As pothole season draws near, the poor quality of our roads rightly should draw attention. The question is how to raise money for repairs and upgrades — $400 million for I-94, for example — without giving drivers sticker shock.
The latest idea comes from a blue-ribbon federal panel, which last week argued to eliminate gasoline taxes in favor of a system that charges people for every mile they drive. These advocates say technology — such as high-tech devices in every car — and necessity can make this system possible by 2020.
Not so fast, we say. The Obama administration correctly put the brakes on an overhaul of how this nation funds roadwork. For now, there is no need to turn away from gasoline taxes.
Backers of reform say something must be done to improve the nation’s roads. They are correct.
A hike in the federal gasoline tax, which has been 18.4 cents a gallon since 1993, would raise money. That might not bring in as much money once hybrid vehicles that draw on electricity become a bigger part of America’s automotive fleet.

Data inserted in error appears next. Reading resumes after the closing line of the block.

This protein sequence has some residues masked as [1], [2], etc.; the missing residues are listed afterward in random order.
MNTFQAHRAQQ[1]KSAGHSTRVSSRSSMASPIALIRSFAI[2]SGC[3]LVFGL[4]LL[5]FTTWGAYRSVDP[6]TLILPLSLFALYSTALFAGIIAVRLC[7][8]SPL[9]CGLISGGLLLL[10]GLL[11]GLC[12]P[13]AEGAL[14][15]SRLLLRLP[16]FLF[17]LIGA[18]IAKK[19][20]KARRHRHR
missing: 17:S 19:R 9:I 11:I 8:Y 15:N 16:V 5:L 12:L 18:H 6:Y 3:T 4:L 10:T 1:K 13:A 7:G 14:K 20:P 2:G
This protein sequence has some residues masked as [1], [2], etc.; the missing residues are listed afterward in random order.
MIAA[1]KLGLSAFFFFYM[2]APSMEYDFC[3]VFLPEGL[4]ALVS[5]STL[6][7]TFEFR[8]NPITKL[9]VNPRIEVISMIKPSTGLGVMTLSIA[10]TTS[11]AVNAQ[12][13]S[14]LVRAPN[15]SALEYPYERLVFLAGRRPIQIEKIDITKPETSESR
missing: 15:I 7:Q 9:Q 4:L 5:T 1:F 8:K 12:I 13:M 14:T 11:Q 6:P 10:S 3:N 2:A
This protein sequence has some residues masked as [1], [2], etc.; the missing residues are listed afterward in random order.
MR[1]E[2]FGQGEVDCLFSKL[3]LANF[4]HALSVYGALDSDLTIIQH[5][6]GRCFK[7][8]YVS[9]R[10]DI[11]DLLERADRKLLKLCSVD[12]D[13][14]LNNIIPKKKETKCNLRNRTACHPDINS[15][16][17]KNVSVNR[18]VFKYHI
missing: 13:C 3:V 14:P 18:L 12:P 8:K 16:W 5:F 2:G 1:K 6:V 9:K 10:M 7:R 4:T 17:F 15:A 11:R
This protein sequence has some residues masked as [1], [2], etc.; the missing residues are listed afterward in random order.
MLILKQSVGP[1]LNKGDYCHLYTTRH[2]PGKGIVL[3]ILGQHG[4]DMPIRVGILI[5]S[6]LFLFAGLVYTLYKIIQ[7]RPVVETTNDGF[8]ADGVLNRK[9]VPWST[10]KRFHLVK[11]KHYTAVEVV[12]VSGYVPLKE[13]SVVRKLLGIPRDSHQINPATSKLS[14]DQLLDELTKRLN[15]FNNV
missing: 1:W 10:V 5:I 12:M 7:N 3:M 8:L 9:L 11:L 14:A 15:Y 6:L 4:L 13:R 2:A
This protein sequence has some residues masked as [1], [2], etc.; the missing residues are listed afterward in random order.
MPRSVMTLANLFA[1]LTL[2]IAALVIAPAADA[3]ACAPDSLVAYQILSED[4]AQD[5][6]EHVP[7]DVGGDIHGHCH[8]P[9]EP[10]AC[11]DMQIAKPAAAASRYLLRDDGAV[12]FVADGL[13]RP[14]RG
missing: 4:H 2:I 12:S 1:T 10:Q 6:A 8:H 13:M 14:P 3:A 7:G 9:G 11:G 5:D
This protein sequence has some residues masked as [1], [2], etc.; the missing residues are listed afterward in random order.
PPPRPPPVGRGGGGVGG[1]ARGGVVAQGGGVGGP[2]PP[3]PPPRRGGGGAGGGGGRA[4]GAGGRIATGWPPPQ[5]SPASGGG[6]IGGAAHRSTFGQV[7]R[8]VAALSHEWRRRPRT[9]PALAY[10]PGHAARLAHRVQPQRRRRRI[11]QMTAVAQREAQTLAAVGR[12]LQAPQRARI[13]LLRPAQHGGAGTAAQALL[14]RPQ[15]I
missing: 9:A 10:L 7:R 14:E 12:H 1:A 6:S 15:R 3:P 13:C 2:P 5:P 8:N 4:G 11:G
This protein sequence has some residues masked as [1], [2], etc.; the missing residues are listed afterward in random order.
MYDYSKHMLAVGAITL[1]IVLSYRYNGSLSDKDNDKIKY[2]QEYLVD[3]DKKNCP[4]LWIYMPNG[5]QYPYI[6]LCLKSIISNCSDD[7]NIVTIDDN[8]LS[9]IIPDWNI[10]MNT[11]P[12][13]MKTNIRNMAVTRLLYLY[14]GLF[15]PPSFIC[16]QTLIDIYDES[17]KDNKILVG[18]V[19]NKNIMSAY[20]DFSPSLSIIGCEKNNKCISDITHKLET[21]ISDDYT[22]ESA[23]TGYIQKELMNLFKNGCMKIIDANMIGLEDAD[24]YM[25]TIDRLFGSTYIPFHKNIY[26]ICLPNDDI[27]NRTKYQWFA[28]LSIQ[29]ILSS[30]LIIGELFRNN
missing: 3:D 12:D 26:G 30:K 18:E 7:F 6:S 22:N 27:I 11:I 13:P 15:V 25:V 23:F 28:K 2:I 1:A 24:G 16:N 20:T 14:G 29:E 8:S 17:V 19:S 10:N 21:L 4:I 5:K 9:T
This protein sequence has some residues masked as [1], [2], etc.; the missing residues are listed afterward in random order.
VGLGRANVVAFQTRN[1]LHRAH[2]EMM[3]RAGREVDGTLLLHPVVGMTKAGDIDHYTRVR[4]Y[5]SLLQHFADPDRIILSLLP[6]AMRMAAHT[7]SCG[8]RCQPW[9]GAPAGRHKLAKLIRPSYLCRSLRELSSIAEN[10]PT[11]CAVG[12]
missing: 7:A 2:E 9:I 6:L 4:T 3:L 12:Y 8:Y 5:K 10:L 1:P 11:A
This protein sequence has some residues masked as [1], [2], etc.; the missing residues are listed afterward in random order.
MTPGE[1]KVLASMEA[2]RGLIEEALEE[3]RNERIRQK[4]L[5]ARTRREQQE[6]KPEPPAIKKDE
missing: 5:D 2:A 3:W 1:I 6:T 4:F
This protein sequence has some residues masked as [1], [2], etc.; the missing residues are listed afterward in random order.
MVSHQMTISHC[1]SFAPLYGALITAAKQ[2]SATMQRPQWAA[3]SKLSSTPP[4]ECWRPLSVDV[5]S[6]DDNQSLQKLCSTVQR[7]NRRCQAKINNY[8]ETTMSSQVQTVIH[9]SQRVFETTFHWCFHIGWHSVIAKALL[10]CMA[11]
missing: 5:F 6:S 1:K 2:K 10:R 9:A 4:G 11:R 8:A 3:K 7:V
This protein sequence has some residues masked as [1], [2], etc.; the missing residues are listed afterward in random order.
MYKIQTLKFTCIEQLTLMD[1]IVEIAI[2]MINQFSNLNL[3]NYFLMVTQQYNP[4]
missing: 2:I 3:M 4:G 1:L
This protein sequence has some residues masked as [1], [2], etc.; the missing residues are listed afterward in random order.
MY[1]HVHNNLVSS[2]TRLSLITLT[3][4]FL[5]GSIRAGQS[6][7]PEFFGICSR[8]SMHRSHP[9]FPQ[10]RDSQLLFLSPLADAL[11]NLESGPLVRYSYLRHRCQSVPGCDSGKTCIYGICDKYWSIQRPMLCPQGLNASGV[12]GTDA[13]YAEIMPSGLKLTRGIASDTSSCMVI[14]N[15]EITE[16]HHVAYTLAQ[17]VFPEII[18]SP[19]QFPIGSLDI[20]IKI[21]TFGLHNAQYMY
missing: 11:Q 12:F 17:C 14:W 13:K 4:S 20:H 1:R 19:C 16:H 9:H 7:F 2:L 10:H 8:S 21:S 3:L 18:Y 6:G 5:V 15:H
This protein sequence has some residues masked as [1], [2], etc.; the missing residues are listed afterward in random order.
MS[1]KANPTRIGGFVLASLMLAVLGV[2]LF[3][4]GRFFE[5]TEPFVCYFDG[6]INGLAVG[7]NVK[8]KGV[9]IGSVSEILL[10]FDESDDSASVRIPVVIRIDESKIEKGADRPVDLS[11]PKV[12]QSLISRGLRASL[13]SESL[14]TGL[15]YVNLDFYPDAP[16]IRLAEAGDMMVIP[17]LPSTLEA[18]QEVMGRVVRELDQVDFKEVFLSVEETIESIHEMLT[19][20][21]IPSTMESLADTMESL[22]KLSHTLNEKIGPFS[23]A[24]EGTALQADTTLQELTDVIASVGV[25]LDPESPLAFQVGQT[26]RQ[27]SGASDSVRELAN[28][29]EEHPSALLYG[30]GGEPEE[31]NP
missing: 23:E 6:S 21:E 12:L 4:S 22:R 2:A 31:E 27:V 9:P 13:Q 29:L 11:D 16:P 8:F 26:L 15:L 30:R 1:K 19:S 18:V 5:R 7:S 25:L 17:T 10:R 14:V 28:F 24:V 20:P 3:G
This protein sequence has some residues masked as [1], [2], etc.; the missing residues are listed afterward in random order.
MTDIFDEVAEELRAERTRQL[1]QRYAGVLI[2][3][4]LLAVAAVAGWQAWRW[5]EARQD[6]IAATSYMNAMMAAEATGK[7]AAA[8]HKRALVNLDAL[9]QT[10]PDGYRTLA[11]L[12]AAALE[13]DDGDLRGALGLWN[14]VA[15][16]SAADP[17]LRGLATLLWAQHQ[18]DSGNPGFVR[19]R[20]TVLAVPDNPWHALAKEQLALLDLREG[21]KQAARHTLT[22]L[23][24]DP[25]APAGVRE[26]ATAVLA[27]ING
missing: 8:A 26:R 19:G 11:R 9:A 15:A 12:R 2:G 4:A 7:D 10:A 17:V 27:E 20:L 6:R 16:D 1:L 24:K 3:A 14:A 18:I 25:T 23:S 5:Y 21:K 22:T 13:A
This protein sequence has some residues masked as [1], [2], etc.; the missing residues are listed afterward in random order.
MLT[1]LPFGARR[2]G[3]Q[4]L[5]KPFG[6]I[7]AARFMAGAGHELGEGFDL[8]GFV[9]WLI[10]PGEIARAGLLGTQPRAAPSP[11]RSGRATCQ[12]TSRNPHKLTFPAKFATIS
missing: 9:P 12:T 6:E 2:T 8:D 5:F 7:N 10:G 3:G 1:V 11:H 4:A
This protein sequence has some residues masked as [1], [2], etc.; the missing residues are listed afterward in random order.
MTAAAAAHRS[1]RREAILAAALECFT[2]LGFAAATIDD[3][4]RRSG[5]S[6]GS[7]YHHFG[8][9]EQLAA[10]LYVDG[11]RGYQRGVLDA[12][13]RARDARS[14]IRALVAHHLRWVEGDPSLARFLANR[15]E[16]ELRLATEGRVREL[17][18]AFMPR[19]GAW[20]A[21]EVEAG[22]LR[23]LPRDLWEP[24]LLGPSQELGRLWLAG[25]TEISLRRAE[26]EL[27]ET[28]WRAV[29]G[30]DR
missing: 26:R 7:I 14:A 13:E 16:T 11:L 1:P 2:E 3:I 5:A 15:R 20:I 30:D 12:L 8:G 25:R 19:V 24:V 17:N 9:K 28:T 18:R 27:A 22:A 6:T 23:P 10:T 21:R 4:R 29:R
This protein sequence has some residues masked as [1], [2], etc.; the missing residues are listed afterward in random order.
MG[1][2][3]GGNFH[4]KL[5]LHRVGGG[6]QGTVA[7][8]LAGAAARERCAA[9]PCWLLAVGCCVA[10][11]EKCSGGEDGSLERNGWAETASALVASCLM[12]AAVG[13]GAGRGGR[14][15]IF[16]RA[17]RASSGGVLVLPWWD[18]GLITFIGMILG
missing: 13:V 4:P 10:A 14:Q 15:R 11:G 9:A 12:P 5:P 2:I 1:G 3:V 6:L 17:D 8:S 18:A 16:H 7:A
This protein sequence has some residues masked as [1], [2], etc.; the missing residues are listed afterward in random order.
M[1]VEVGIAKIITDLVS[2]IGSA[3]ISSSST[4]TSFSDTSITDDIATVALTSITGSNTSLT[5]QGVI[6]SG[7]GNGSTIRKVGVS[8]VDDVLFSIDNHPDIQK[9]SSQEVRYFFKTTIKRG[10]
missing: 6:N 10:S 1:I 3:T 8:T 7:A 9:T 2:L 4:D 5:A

Still, we reject the conclusion that a tax based on mileage is the solution. Why? Mostly, it would drive people away from the behavior that advocates are promoting.
A tax on gasoline encourages drivers to slow down or drive fuel-efficient vehicles. A tax on mileage would do nothing of the sort.
The better approach should continue to rely on the fuel tax. Cars that burn gasoline are not going away anytime soon, and at some point their drivers will have to pay higher taxes on gasoline. Not now, of course, when the economy is reeling.
There are other options. Federal and state governments must continue looking at partners to spend on roads. Private investors or pension funds can pay for added lanes on busy roads and recoup their investment through tolls.
Governments also can spend to limit damage. Weigh stations for trucks can be manned for more hours. The extra enforcement can discourage scofflaw drivers whose heavy loads put undue wear on roads.
The debate over the nation’s roads has just begun, and it is clear no one is satisfied with the existing system that leaves so many roads in poor shape. Taxing drivers on every mile they travel, however, is not the way out of this mess.
— THE JACKSON CITIZEN PATRIOT